Following the announcement on 30 March by the Foreign and Commonwealth Office (FCO) of a repatriation package for workers stranded abroad, Thompsons has produced a Q and A briefing to explain their employment rights.
Clearly, workers are entitled to receive their holiday pay for the whole of their annual leave period. However, if they are unable to get a flight home before their leave expires, they should first check their contract to see if there is a compassionate leave or emergency leave clause they could rely on.
Although there is no legal obligation on the employer to continue to pay someone stuck abroad and therefore unable to work, Thompsons advises that it would be good industrial relations practice to do so, given the extreme circumstances caused by the pandemic.
If the worker falls ill while on holiday abroad and is self-isolating, Thompsons’ view is that they should be treated as any other worker in the UK who is self-isolating. In other words, they could request to be paid sick pay.
Similarly, if workers have come back into the UK prior to end of the leave they were taking and are advised to go into quarantine (typically for 14 days) they can ask for the annual leave which coincides with the period of quarantine to be treated as sick leave, rather than holiday. The attractiveness of this option is, however, likely to be determined by the amount of sick pay which the worker can claim and whether, if they choose this option, they will trigger their employer’s sickness absence policy.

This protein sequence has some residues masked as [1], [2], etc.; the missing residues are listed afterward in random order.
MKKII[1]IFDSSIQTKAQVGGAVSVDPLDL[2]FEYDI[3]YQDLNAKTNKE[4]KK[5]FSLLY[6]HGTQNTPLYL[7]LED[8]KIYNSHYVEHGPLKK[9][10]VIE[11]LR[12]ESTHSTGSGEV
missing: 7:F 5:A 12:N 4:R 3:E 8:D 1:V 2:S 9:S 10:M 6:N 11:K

If a worker takes some of their statutory four weeks’ annual leave as sick pay, the announcement about carry-over of holiday due to the effects of coronavirus (COVID-19) that is considered above would apply.
Although the same principle does not apply to contractual leave, employees could argue that it is not possible to split their leave into statutory and contractual components and treat them differently allowing them to argue that they should be allowed to carry over all outstanding leave for two years. If the employer refuses, the employee could lodge a grievance or their trade union (if one is recognised) could intervene and see if it can negotiate a collective agreement that would address this issue and find a resolution.
If the employer insists that an employee takes their holiday (as opposed to going on sick leave), they are likely to be in breach of the implied contractual term of trust and confidence as it is the employee’s right to choose whether to take sick leave during statutory annual leave if they are unwell. In these circumstances, the employee should be allowed to carry over the annual leave and may have a legal claim if it is refused.
On their return, the worker should be allowed to work from home where they are fit and well to do so. If it is not “reasonably possible” for a worker to work from home, they can travel to work but employers must ensure social distancing is maintained.
Articles shared by Thompsons relating to coronavirus (COVID-19) are correct at the time of publication. You should check the government's guidelines for the latest information and advice at https://www.gov.uk/coronavirus.